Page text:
• Registrar found that the Managing Committee acted with material irregularity by refusing to hold SGBM
  • Appellants had submitted applications before the no confidence motion was moved
  • The decision of the Managing Committee to admit new members while facing a no confidence motion was deemed illegal and arbitrary
  • Registrar’s order regarding dismembering the appellants from the Society was upheld by the High Court
  • Appellants had the right to challenge the decision of the Registrar and the High Court
  • Appellants were eligible for membership and had submitted the required documents and fees
  • Decision of the Managing Committee to admit 22 new members hastily was considered a colorable exercise of power and non-est in the eyes of the law
  • Rejection of the SLP filed by the Society does not prevent the appellants from pursuing their case
  • The Society filed a writ petition against an order passed by a statutory authority regarding resolutions passed by its Governing Body or Managing Committee.
  • The High Court framed and adjudged five issues, including the Society’s right to maintain a writ petition, the validity of the Registrar’s order, and the legality of new member inductions by the Managing Committee.
  • The fourth issue focused on whether the Managing Committee committed an illegality by not convening a Special General Body Meeting upon the request of 18 out of 32 Society members.
  • The High Court referenced the decision in Vipulbhai M. Chaudhary v. to address the issue.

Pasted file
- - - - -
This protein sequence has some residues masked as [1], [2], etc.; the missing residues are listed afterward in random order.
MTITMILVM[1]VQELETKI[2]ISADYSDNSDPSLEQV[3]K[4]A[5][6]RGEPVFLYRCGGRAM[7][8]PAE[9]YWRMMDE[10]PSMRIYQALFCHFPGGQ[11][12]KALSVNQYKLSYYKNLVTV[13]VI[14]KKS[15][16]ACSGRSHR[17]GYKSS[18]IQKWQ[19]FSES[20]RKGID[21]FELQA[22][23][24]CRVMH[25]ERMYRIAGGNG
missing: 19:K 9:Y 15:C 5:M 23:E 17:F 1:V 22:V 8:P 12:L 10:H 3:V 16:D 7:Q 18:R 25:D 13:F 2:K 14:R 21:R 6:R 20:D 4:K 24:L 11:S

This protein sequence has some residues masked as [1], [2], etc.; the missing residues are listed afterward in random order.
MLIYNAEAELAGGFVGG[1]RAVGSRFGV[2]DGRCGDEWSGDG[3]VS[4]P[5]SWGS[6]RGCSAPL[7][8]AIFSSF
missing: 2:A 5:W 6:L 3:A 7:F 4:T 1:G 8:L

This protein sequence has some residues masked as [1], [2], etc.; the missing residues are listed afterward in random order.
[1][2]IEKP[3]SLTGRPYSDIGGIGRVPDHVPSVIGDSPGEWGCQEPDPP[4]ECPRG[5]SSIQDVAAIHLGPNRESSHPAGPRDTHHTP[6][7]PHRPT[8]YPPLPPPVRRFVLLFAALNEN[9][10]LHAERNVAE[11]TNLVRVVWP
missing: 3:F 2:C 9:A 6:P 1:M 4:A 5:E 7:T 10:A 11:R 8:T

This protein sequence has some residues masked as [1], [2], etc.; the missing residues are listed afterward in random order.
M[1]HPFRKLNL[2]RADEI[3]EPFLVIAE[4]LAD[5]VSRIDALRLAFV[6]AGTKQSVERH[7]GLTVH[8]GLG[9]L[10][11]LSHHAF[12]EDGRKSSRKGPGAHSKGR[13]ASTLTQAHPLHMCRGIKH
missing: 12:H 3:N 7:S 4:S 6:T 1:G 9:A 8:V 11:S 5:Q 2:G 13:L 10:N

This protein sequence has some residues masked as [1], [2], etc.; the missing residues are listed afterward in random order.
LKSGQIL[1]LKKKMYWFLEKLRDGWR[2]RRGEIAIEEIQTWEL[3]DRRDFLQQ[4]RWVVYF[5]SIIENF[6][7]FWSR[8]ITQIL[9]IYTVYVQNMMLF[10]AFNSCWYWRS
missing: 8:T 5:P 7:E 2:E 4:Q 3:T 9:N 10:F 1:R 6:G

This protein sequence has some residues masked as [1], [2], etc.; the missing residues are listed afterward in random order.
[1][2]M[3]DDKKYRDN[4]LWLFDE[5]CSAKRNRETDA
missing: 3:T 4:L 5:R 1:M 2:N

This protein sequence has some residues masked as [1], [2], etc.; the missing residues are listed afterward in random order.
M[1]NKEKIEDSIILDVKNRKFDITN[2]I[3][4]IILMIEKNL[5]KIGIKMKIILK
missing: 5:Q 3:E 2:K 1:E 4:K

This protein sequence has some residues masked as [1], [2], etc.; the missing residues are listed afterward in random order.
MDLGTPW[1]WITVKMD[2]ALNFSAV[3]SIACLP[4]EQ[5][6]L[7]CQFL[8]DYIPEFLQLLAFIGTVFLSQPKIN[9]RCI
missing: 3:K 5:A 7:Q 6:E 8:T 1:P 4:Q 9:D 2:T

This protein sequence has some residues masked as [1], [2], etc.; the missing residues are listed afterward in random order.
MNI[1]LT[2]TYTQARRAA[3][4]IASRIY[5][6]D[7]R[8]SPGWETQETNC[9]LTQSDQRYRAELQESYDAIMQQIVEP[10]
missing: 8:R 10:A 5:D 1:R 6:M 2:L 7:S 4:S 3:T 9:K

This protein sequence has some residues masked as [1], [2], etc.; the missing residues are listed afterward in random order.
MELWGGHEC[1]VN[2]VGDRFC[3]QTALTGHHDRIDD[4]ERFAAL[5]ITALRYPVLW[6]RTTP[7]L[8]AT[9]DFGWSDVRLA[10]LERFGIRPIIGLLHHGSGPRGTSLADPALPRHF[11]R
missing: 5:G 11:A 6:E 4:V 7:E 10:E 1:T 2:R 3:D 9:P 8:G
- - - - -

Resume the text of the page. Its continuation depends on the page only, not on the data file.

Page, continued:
• The judgment also examined the power of the Registrar to rule on allegations of mismanagement by the Managing Committee.
  • The case of Vipulbhai M. Chaudhary establishes that the statute or byelaws should provide for the unseating of an office bearer.
  • This ruling clears any doubts on this matter.
  • The decision in this case is considered conclusive on the issue.
  • Appellants should succeed to a limited extent in the present appeal.
  • Newly constituted Managing Committee should consider matters on a case-to-case basis on its own merits.
  • Decisions should be made in accordance with the law, uninfluenced by any previous observations.
  • If a decision is adverse to an applicant, further legal remedies may be pursued.
  • No finding of ineligibility of the appellants by the Registrar or the High Court.
  • The Managing Committee’s decision on 17.09.2017 was deemed illegal and a colourable exercise of power.

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  • Final date of election to be fixed later after withdrawal of Section 144 of Cr.P.C., 1973 due to Covid-19 lockdown.
  • Registrar conducted elections on 25.06.2020 subject to the outcome of the Special Leave Petition.
  • 22 dismembered persons may file independent Special Leave Petitions to challenge High Court’s decision.
  • Writ petition dismissed, pending applications disposed of.
  • Authority conducted elections on 25.06.2020 and constituted a new Managing Committee.
  • Petitioners advised to file a formal application for appropriate reliefs.
  • List the petition high on the supplementary board on 31st October 2017.
  • Amendment to be carried out without verification by 10th October 2017.
  • Inspector General to decide the matter on its own merits as per law.
  • Parties to be relegated to the stage before 17.09.2017, pending applications to be deemed revived.
  • Applications for grant of membership to be considered by the newly constituted Managing Committee on its merits.
  • Appeal partly succeeded in clarifying/modifying the Registrar’s operable order.
  • Newly inducted members may join the Society.
  • Election process continuation challenge not maintainable until appellants granted membership.
  • Appeal disposed with permissions granted for an additional prayer and affidavit.
  • Inspector General directed to consider additional grievance made by the Petitioner.


Case Number: C.A. No.-000412-000412 / 2021